Today, Facebook has around one billion users spread in different countries. And in spite of the site growing commercial with time, its role in mass protest movements like Arab Spring or Occupy Wall Street or even in anti-corruption movement back home is well known. In fact, the self-propelled social concerns (by users) provide global sanctity to platforms like Facebook. In fact, they help these organization in covering their ‘omnipresent’ commercial streak.

Anyway, what Mark Zuckerberg ‘announced’ was nothing new – and certainly not for generating intense analytical buzz over different ‘contours and aspects’ of the ‘proposed or upcoming’ Facebook ‘dislike’ button.

In fact, the massive global buzz around his ‘question and answer’ session has once again proved the marvel of ‘sleek communication campaign’ that kick off spontaneously after every such development – in case of products reaching masses globally.

People started writing about it because so many people use Facebook. The writers were trying to speak on their behalf, even if a ‘like’ or ‘dislike’ button doesn’t do much beyond some case studies of anaemic effects of social media on people.

Well, the actual debate has to be – do we really need debates of this sort – like Facebook introducing an addition to elements of its site, here with a ‘dislike’ button?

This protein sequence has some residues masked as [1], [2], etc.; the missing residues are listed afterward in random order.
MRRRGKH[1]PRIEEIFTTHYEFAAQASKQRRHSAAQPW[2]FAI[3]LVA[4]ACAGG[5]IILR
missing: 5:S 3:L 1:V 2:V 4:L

To continue..

©/IPR: Santosh Chaubey – https://santoshchaubey.wordpress.com/


Social media invasion – well, it is one of the most intensely ‘debated’ issues worldwide – the invasion of the social media tools in our lives beyond the ‘perceived’ usage of the social media for us – and the two outfits are central to the logics of this debate – Google and Facebook – the two online giants with access to almost 3 billion users.

Here, it is about one such incident associated with Facebook that I witnessed last night.

Last night, around 11 PM, I was exploring websites of the carriers Air India, Jet Airways, IndiGo and SpiceJet for Delhi to Varanasi flights on August 15. While doing so, I was also in my Facebook account.





Suddenly, an incoming message drew my attention to the Facebook page. Nothing unusual! It keeps on happening and signing out of the Facebook chat app is the best way to deal with it.

Anyway, here the context is different, about invasion of the social media tools in our lives, going deep into the details of what we do and how we behave online to dig information for their commercial use, and my first hand experience of it the last night.